Far-right propagandist Andy Ngo has been known to associate with extremist figures. Last July he engendered sympathy from conservatives after he was punched by an anti-fascist activist at a Portland rally. But an exposé revealed that, prior to the assault, Ngo had embedded himself with members of the violent gang Patriot Prayer as they launched an attack on anti-fascists at the Cider Riot pub.
Now it appears as if Ngo, who currently works as the editor-at-large of The Post Millennial, has crossed yet another line by promoting the work of a Holocaust-denying white supremacist cartoonist.
Yesterday Ngo retweeted a cartoon that depicted him photographing a stereotypical mob of anti-fascist activists. Some of the figures in the drawing wore hooded sweatshirts or face masks. One held up a sign that read “GAY ASIAN NAZI GO HOME.” “More accurate than most news stories I’ve read on the subject,” Ngo wrote. He even made the cartoon his Twitter background.
“Stonetoss,” the pseudonymous creator of the cartoon, has been popular with white nationalists and other extremists since he began his work in 2017. His illustrations frequently promote conspiracies as well as bigotry against Jews, women, immigrants, African-Americans, and LGBTQ people.
In a comic from December 2018, a pair of elves are discussing why Santa Claus delivers fewer presents to black neighborhoods. One blames racism, while the other says “despite being 13% of the population, black kids make up 52% of names on the naughty list.” This references the white supremacist 13/52 meme.
Another uses dog breeds as an analogy to state that non-whites are genetically inferior:
And an October 2018 cartoon claims that advertising companies are actively promoting interracial relationships as opposed to actual products. The comic’s name, “Burger Kang,” is a nod to another racist meme, and the phrase “race-mixing-advertising-comic” is written into the image code.
Stonetoss often depicts Jews as masquerading as white people, secretly controlling the U.S. government, and forcing the military to fight wars on Israel’s behalf. In May 2019 Stonetoss produced a virulently antisemitic comic called “Oxymoron.” It depicts a nail labeled “Judeo” in one panel, while the other shows a crucified person’s hand labeled “Christian”:
The cartoon is an obvious reference to the centuries-old claim that the Jews are collectively responsible for the murder of Jesus Christ. A 2013 study by the Anti-Defamation League suggested that this belief, which historically led to anti-Jewish pogroms, is held by a quarter of Americans.
In other cartoons Stonetoss promotes Holocaust denial. In one from September 2018 a character is depicted as saying it was “more likely that [concentration camp] prisoners died from insufficient supply lines in a war-torn Germany rather than enough delousing chemical to gas 6 million [Jews].”
And a March 2019 cartoon shows a person placing a book about the Holocaust into the “Fiction” section of a book store. Under the cartoon Stonetoss wrote, “Reminder that Nazis making human-skin lampshades is completely false. Hmm, what other things might be incorrect?”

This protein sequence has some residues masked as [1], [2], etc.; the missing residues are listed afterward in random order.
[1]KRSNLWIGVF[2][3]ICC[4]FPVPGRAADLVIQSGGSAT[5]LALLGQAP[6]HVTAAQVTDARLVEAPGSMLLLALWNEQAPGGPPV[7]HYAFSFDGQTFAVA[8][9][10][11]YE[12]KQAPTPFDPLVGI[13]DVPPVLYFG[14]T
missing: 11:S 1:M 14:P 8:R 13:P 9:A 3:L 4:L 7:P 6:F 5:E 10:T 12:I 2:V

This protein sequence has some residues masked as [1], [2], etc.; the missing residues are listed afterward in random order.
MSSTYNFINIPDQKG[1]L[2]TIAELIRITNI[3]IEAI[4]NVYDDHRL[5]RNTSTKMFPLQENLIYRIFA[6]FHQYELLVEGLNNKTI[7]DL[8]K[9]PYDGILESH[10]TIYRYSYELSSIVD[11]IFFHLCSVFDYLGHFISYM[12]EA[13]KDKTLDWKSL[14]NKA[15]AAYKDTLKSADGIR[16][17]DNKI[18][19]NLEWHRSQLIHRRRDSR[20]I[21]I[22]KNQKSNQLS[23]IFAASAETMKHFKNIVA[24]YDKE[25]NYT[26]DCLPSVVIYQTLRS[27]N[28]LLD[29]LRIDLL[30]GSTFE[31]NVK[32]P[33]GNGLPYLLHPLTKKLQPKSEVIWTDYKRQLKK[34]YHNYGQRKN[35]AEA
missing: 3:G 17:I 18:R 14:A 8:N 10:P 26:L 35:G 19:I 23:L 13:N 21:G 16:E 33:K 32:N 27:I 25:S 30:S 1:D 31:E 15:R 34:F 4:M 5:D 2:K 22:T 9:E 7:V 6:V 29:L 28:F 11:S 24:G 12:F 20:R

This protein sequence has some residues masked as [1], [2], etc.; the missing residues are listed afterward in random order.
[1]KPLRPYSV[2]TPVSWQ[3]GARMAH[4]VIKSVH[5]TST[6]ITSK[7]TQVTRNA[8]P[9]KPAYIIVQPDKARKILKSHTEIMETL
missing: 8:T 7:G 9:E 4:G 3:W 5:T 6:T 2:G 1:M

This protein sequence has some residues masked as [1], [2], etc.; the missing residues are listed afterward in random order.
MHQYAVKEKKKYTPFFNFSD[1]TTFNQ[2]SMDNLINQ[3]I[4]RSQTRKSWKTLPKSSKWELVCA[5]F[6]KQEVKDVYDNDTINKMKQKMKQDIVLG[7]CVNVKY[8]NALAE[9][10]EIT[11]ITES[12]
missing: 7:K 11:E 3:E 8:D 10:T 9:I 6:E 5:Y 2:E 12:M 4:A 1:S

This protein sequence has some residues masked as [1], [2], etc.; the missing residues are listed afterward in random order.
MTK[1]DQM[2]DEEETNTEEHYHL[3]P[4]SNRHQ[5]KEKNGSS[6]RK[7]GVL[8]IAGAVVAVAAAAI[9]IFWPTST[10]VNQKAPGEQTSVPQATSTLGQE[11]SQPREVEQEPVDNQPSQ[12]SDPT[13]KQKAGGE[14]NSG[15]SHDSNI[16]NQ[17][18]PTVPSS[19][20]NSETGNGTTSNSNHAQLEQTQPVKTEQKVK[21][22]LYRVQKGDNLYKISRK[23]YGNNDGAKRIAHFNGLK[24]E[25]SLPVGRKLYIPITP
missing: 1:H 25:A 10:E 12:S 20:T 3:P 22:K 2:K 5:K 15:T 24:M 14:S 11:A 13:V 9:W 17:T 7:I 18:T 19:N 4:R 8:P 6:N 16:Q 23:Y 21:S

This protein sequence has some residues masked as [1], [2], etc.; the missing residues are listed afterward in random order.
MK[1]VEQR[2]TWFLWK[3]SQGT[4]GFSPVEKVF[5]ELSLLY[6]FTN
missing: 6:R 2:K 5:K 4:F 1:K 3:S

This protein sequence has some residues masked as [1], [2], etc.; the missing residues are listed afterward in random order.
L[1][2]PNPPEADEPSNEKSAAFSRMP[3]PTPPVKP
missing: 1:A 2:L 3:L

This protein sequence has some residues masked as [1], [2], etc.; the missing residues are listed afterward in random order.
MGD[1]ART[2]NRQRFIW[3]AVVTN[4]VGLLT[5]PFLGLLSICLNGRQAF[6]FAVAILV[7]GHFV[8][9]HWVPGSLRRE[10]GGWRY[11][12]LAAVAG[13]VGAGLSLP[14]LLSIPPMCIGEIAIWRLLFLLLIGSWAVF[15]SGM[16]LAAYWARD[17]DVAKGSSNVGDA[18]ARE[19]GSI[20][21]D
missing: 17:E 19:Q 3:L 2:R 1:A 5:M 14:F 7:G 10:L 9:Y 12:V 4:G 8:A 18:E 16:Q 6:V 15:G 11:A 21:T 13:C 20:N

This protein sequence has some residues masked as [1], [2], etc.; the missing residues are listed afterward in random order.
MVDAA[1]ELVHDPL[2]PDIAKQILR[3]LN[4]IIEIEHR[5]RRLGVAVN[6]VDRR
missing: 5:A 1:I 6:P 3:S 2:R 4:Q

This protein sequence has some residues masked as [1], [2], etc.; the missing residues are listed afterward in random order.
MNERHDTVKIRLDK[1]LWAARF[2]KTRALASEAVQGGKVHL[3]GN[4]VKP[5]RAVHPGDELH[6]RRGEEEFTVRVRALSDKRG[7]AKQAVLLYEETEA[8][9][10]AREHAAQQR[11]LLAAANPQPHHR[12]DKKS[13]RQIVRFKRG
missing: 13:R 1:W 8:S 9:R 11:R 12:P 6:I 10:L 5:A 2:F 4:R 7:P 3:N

His cartoons about transgender people are repetitive and mainly mock the percentage of trans people who die by suicide. Stonetoss also promotes the myth that gay men are sexual predators and that homosexuality is caused by childhood sexual abuse. Under a cartoon about same-sex marriage, Stonetoss wrote that “28% of gay men have had over 1,000 sexual partners.”
He took this statistic from the Michigan-based group Exodus Global Alliance, which promotes so-called “conversion therapy” — the fraudulent practice of trying to change a patient’s sexual orientation. Exodus Global Alliance, in turn, relied on a flawed 1978 survey of over 500 gay men. Even the anti-gay Family Research Council regards it as “outdated.”
In one cartoon Stonetoss showed an opposite-sex couple holding a baby while a same-sex couple held a pile of feces in a baby blanket:
It is unclear if Andy Ngo, who is openly gay, was aware of Stonetoss’s anti-LGBT content when he shared the aforementioned cartoon of himself. But hours later Ngo had deleted his tweet praising the cartoon, and changed his Twitter background to its previous photo without explanation.
However, Ngo left up a tweet directed at Stonetoss which simply said “Whoa.” An archived version of that tweet clearly shows that Ngo used the cartoon as his Twitter background. Furthermore, Ngo posted the cartoon to his personal Instagram page:
And, as of this writing, the cartoon is still visible on his Instagram page.
This was certainly not the first time Ngo promoted content from questionable sources in an effort to attack anti-fascists.
Last summer, while he still worked for the website Quillette, Ngo promoted a discredited study by Eoin Lenihan which accused prominent journalists of working hand-in-hand with anti-fascists. While Lenihan was quickly revealed to have been a racist troll, the study resulted in a torrent of harassment and the inclusion of several journalists on a Neo-Nazi kill list.